The Cognitive Miser: Ways to Avoid Thinking discusses the cognitive miser further, starting with the “Jack is looking at Anne but Anne is looking at George” problem, noting that one could arrive at the correct answer via disjunctive reasoning (“either Anne is married, in which case the answer is yes, or Anne is unmarried, in which case the answer is also yes”) but most people won’t bother. It then discusses attribute substitution (instead of directly evaluating X, consider the correlated and easier to evaluate quality Y), vividness/salience/accessibility effects, anchoring effects and the recognition heuristic. Stanovich emphasizes that he does not say that heuristics are always bad, but rather that one shouldn’t always rely on them.
Framing and the Cognitive Miser extensively discusses various framing effects, and at the end notes that high-IQ people are not usually any more likely to avoid producing inconsistent answers to various framings unless they are specifically instructed to try to be consistent. This is mentioned to be a general phenomenon: if intelligent people have to notice themselves that an issue of rationality is involved, they do little better than their counterparts of lower intelligence.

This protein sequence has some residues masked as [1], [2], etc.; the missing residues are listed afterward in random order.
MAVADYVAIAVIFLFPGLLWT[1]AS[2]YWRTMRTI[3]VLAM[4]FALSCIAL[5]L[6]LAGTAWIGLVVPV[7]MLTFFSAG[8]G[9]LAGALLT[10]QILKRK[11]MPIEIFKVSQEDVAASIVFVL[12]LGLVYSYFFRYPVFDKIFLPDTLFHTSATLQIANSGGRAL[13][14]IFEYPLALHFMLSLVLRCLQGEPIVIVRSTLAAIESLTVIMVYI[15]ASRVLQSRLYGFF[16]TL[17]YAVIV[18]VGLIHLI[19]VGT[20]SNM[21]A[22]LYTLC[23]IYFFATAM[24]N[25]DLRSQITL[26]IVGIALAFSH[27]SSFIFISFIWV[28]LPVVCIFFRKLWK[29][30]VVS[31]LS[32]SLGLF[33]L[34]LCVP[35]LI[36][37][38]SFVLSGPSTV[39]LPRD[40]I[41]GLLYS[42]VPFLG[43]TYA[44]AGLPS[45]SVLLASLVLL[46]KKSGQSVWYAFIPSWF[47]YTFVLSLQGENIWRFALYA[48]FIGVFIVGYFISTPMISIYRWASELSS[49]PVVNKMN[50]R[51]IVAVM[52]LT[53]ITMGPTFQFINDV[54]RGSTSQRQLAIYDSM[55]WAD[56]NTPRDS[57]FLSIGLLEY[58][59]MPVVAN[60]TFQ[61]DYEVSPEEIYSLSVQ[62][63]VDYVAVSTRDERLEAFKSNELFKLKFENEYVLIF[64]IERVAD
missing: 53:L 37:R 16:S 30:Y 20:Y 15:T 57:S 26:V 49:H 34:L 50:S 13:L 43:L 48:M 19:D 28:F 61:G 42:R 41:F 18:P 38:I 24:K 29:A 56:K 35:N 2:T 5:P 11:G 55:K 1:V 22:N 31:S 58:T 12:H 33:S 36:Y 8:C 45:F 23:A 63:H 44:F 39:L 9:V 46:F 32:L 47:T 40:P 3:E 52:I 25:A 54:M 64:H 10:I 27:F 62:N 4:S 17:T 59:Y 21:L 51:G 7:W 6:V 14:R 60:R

Myside Processing: Heads I Win—Tails I Win Too! discusses “myside bias”, people evaluating situations in terms of their own perspective. Americans will provide much stronger support for the USA banning an unsafe German car than for Germany banning an unsafe American car. People will much more easily pick up on inconsistencies in the actions of their political opponents than the politicians they support. They will also be generally overconfident, be appalled at others exhibiting the same unsafe behaviors they themselves exhibit, underestimate the degree to which biases influence our own thinking, and assume people understand their messages better than they actually do. The end of the chapter surveys research on the linkage between intelligence and the tendency to fall prey to these biases. It notes that intelligent people again do moderately better, but only when specifically instructed to avoid bias.
A Different Pitfall of the Cognitive Miser: Thinking a Lot, but Losing takes up the problem of failing to override your autonomous processing even when it would be necessary. Most of this chapter is covered by my previous discussion of override failures in the Cognitive Miser post.